Australian writer Charlotte Wood’s latest book was inspired by the hidden history of one of Australia's most notorious state institutions, a story she says filled her with fury and pushed her to create the powerful novel, The Natural Way of Things.
Wood is the author of five novels and two books of non-fiction, including Animal People, The Children and The Writer's Room - a collection of interviews with writers about their work.
Speaking to Saturday Morning, she says The Natural Way of Things was written after she watched an ABC documentary, Exposed to Moral Danger, about the Hay Institution for Girls.
The Hay was a former prison for adult men in the 19th century, but reopened in the 1960s to young women.
“These 10 young women were taken there – they were officially called the 10 worst girls in the state,” Wood says.
“They were basically locked up in this hell hole and brutalised beyond belief.”
Wood says many of the women had ended up in the Hay because they were victims of sexual abuse and had spoken up about what had happened to them.
“I heard this documentary and I just filled with fury that… these young women were blamed for something that had happened to them.
“It was so distressing that the response of our culture was to lock them up.
“It was the speaking that was the great crime.”
Wood says she initially resisted the darkness of the story when she was writing but when she finally let it flow there was no holding back.
“When I think about those women in Hay, I think about the ways that women around the world are degraded and discriminated against and suffer violence, then I get an absolute torrent of anger.”
It wasn’t an easy book to write for Wood, and she considered quitting one day when she saw then Australian Prime Minister Julia Gillard suffering a particularly scathing attack.
“There was a fundraising dinner and there was a menu of chicken in pieces, using parts of Julia Gillard’s body as a kind-of hilarious little gag about her thighs and her breasts.
“It was absolutely vile.”
Wood says she became overwhelmed by the amount of misogyny in the world.
“I felt like, I’m just making more of this stuff.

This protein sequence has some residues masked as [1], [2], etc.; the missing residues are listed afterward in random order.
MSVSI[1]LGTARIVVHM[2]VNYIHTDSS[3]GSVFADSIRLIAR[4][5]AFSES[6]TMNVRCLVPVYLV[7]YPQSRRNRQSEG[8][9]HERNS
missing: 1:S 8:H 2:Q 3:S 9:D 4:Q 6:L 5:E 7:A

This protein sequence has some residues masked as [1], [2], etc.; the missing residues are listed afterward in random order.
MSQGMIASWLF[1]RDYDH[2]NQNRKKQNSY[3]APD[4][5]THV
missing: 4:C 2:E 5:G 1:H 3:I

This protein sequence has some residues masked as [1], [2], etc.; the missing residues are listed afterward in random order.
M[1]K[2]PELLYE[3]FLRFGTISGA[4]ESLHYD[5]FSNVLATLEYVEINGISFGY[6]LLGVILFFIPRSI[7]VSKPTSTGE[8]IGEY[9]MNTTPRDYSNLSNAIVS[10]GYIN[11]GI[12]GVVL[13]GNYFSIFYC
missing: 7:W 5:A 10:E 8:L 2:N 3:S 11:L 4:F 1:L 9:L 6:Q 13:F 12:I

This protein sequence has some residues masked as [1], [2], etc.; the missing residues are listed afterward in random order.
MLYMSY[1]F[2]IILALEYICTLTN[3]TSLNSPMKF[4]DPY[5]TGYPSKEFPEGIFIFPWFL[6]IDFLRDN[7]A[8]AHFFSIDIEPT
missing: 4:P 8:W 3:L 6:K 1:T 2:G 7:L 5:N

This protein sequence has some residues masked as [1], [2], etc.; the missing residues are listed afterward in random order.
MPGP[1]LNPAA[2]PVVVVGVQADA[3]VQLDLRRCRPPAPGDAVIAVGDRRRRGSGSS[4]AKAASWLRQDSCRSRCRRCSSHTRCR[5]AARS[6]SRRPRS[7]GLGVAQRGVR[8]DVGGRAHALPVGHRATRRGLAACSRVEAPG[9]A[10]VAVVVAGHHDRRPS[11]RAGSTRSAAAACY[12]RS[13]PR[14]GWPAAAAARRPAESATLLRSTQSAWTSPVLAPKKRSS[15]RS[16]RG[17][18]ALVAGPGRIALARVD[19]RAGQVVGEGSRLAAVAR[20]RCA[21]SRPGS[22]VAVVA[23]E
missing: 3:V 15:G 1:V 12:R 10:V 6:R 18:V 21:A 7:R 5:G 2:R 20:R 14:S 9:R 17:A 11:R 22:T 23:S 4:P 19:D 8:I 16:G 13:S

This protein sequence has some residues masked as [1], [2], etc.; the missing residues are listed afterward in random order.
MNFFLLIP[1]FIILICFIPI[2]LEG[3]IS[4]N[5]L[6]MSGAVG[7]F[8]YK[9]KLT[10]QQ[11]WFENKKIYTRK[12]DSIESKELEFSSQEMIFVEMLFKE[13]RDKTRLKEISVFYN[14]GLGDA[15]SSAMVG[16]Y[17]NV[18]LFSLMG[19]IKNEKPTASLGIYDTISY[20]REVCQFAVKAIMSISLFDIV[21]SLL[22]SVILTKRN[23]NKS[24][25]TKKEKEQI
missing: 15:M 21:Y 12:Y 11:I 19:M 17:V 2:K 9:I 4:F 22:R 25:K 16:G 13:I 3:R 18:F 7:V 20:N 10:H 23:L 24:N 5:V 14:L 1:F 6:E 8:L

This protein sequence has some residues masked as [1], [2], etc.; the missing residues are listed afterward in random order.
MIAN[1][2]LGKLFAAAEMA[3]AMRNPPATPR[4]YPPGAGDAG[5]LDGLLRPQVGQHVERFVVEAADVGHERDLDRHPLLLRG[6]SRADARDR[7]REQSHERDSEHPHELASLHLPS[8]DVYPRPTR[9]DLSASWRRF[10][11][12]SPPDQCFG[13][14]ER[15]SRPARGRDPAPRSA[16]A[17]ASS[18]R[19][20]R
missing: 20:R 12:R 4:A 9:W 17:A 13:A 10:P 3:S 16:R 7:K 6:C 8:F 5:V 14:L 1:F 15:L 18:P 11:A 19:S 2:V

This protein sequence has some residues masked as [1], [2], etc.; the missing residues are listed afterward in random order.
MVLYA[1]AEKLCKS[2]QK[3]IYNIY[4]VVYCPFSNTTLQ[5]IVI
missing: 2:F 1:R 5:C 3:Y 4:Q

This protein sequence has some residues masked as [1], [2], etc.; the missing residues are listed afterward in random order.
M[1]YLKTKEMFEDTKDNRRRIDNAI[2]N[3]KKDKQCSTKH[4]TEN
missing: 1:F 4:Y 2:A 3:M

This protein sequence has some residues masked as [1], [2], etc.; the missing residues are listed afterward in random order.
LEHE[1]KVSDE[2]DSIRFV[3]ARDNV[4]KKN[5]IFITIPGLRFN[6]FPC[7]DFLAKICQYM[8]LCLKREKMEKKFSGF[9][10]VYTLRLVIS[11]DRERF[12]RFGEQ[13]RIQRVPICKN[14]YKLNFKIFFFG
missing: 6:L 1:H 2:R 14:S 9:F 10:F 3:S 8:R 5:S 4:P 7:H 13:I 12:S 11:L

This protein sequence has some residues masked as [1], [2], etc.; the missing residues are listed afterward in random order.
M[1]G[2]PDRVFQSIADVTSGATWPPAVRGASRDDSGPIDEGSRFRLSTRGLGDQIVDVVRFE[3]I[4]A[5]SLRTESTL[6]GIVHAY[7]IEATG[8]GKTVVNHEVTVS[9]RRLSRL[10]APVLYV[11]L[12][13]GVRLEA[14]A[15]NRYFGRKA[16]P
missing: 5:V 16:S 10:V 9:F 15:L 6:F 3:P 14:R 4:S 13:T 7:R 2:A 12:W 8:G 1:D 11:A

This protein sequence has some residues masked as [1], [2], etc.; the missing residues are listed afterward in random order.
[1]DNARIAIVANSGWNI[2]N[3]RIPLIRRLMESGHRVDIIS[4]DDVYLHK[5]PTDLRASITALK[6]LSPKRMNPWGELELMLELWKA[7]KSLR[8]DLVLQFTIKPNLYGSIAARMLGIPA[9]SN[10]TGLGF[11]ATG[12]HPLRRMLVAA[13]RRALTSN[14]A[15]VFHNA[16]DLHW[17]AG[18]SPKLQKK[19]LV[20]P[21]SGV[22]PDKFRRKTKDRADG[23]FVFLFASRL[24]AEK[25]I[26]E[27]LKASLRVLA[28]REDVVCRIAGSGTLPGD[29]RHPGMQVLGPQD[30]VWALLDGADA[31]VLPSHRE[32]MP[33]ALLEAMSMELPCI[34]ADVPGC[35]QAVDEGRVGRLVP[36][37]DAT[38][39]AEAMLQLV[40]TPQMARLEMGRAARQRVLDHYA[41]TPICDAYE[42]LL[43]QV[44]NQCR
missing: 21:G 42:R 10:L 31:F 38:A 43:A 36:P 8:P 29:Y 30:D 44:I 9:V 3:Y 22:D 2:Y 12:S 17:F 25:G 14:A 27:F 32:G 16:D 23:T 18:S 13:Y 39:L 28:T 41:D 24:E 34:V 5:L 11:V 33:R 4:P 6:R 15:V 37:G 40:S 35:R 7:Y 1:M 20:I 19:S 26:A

“The way through was to understand that beauty can come out of darkness and that my job was to make something powerful.”
Wood says she has received and incredible response to the book from young women, and also men.
“To say they have felt a renewed sense of their own power – and a sense that that are not going to put up with garbage when they can choose to fight it.”
She says it can feel in recent times as if the world is entering a new ‘dark age’.
“The fact that they voted for Donald Trump after the things he said about women, particularly, and the way he is still kind of courting a white supremacist supporter base.
“The fact that climate change is off everyone’s agenda in terms of government.
“I find it deeply frightening.”
Comparisons have been made between Wood’s book and Margaret Atwood’s The Handmaid’s Tale, the story of fertile women being forced to bear children to elite couples in a future totalitarian USA.
“It’s interesting to me that Margaret Atwood says ‘nothing that happened in the Handmaid’s Tale has not been done in our real world'."
Wood says her book has also drawn on real events: “I can see why the comparisons came up.”
The film rights to The Natural Way of Things have been sold to a pair of Melbourne film makers.
Wood, who won the 2016 Stella Prize for the book, bucked a recent trend when she announced she would not be giving away any of the $50,000 prize money she received as part of the award.
“I think I said in my speech I want to stake a claim for literature as a worthwhile enterprise.”
While she says she respects those who have decided to make donations in the past, she wanted women who won the prize in the future to not feel as if they had to do the same.
“I just wanted to hold up a gentle hand to say, I think a prize for literature is a good thing and I have no qualms about accepting it with enormous, enormous gratitude and not feeling that I had to be a good girl and give it away.”